The accuracy of an official unemployment rate is open to discussion in almost all countries, not just in Turkey. There is generally some discrepancy between official numbers and real numbers. The official unemployment rate is based on different assumptions and defined in varied ways. A person over 15 years old is not included in the workforce unless s/he applies for a job. For instance, over 11.4 million women are not included in the workforce as they are grouped as “housewives.” Therefore, they are not seen as unemployed. If even one-fourth of them had been included in the main group of the workforce, Turkey would be one of the countries with the highest unemployment rate, leaving Spain, Portugal and South Africa behind. While three-fourths of the male population over 15 years old are included in the workforce, only 31 percent of Turkish women over 15 years old are part of the workforce. There are other issues.  The Turkish Statistical Institute (TÜİK) reveals “official unemployment rates” in the middle of each month for the prior two months. The agency announced the rate for August 2013 as  9.8 percent, which is one point higher than the same period of the previous year.  Official unemployment The number of unemployed people increased to 2.8 million this August from 2.4 million last August. This means around 400,000 people became a part of “officially” jobless people. This rate is one point lower than the EU average and very close to the figures in Hungary, Slovenia and Poland. The unemployment rates of more than 27-28 percent in Spain and Greece are extremely high,  to be sure.  Here, the main problem is semi-workers. The ILO asks from its member countries to declare their “flexible employment” or “discouraged jobless” rate covering people who are jobless, but do not even bother seeking jobs because they don’t believe they’ll be able to find work, in a separate group from the “official employment” rate. In this vein, people who “believe there is no job post in the region where they live or believe there is no job for themselves or do not know how to seek jobs, but say they are ready to work” are not seen as “officially jobless.”  These people are called the “discouraged ones.” They are actually unemployed, but are tired of seeking jobs with so few prospects. Some 2.1 million people live like that in Turkey, around three-fourths of the official jobless rate. If they are included in the equation, the number of jobless people surpasses 4.9 million in Turkey. There is more.  In addition to official jobless people and uncounted unemployed people, there is another group: “underemployed people” who are “barely working.” The number of people who work fewer than 40 hours a week, but would work more if they could find jobs increased to 595,000 in August from around 400,000 compared to the same month of 2012.  Underemployment This means the number of people who could find jobs requiring less than 40 hours a week almost doubled in one year. There is also another group: “Temporary workers,” who work temporarily, but seek a permanent job as they cannot afford to live their lives with temporary jobs. The number of all these underemployed people surpassed 1.076 million in August, increasing by 44 percent from the same month in 2012. They should also be counted as real unemployed people.  The number of officially unemployed people, discouraged workers and temporary workers exceeds 6 million in Turkey. This means there are over 6 million real unemployed people, creating an unemployment rate of 20 percent. The official jobless rate is around 10 percent in the EU, the same as Turkey’s official rate. The real rate of unemployment is also over 18-20 percent in the EU as well.   Seasonal job opportunities in agricultural, tourism and construction sectors begin to decrease at the beginning of every August, pushing unemployment rates up in the following months. This year will not be an exception.  The official unemployment rate will be over 10 percent in the September figures, which will be announced soon. Economic conditions, however, do not promise more jobs. Although the Turkish government is trying to create more jobs just before elections at the cost of extra budget expenses, it can’t create more than 80,000-90,000 new positions in the public sector. This figure is so much lower compared to the 3 million officially unemployed people.  Growth is the recipe, but Turkey hasn’t been able to grow at more than 2-3 percent for the last two years at the expense of pushing its current account deficit much higher. Turkey might also attract less foreign capital in 2014, making it even more difficult for employed people to keep their jobs. Higher unemployment, officially or unofficially, appears set to be the biggest nightmare for both Turkey and the EU in the next years.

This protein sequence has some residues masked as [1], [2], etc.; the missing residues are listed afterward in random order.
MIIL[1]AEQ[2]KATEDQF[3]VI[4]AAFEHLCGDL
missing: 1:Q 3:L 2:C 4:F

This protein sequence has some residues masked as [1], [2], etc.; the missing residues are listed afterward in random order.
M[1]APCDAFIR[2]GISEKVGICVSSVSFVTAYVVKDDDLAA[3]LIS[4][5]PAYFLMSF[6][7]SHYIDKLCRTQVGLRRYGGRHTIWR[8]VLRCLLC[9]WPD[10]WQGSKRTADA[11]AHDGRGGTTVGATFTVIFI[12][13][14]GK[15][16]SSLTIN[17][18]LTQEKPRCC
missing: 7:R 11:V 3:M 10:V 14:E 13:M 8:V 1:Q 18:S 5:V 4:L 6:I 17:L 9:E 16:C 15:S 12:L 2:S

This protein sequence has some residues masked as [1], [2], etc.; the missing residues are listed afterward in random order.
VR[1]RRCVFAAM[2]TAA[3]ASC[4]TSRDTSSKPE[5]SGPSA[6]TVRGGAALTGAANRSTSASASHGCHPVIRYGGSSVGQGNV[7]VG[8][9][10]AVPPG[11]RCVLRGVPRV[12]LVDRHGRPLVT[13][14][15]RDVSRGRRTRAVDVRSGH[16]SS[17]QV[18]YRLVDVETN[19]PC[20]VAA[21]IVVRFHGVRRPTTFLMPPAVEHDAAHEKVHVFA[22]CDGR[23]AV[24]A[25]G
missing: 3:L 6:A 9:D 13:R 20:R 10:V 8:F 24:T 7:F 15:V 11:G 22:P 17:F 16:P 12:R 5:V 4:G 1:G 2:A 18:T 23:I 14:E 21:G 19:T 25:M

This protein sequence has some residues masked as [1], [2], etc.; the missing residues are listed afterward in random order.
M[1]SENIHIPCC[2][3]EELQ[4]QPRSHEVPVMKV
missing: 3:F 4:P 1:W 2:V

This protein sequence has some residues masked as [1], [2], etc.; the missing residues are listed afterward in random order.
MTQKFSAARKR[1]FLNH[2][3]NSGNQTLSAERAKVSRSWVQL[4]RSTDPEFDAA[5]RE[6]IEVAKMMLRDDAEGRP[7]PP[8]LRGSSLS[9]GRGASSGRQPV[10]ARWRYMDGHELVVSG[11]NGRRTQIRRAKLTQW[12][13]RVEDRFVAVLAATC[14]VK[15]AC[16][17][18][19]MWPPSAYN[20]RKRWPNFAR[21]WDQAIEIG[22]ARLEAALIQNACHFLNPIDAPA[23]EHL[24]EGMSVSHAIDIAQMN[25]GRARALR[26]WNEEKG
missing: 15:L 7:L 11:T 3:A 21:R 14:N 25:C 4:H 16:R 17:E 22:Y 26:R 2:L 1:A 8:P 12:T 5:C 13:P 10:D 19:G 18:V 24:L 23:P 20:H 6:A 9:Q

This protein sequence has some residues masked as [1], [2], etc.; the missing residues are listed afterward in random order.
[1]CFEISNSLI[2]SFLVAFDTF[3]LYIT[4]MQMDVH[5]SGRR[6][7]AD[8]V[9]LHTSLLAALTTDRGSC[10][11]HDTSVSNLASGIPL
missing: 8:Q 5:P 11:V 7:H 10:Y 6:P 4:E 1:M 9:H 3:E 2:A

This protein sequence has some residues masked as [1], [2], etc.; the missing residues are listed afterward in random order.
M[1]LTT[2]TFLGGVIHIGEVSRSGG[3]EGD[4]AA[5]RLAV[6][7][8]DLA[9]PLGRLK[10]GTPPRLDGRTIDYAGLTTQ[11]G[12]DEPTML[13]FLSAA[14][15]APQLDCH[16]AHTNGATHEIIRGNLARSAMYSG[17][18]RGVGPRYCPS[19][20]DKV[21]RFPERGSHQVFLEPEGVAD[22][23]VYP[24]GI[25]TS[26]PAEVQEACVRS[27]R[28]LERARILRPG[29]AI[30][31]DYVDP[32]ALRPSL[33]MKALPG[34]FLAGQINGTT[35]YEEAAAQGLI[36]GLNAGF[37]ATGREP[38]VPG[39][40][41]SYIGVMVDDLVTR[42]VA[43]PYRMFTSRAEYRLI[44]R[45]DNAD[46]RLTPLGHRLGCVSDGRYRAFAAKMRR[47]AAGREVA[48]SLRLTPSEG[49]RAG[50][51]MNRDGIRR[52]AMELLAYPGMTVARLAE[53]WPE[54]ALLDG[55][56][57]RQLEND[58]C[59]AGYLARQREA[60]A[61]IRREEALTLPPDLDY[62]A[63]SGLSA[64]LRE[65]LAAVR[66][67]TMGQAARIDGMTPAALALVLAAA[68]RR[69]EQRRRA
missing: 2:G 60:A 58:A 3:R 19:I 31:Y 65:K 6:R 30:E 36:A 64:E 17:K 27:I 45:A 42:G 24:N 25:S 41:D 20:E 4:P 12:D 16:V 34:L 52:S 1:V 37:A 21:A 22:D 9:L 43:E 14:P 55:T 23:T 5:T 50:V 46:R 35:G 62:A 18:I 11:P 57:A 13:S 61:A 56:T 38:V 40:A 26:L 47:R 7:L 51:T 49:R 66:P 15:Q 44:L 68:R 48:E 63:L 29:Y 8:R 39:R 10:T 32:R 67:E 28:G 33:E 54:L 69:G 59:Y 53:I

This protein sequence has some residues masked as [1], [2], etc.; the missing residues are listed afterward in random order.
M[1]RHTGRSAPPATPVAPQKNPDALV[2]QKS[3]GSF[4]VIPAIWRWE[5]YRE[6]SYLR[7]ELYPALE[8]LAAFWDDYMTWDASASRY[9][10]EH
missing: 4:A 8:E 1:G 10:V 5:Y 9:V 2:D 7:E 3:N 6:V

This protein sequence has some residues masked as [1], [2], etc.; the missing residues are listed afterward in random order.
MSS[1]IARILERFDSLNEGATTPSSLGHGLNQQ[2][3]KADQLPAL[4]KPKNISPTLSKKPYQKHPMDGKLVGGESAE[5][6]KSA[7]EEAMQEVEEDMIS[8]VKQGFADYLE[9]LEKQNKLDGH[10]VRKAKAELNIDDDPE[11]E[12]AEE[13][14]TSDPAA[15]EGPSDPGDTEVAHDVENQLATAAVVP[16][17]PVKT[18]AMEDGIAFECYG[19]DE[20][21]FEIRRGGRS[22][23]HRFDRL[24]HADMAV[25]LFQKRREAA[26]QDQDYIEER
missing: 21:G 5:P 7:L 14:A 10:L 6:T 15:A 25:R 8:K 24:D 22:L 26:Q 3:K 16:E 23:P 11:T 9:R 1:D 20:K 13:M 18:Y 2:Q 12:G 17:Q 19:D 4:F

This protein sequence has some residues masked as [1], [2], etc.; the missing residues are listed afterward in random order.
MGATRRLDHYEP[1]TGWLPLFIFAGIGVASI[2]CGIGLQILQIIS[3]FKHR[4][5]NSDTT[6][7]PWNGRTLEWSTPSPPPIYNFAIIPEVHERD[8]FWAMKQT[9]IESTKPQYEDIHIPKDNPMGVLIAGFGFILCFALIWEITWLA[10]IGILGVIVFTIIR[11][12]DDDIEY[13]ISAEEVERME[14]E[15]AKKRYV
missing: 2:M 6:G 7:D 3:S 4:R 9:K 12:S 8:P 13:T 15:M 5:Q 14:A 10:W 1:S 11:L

Turkish Daily News/Mustafa Sönmez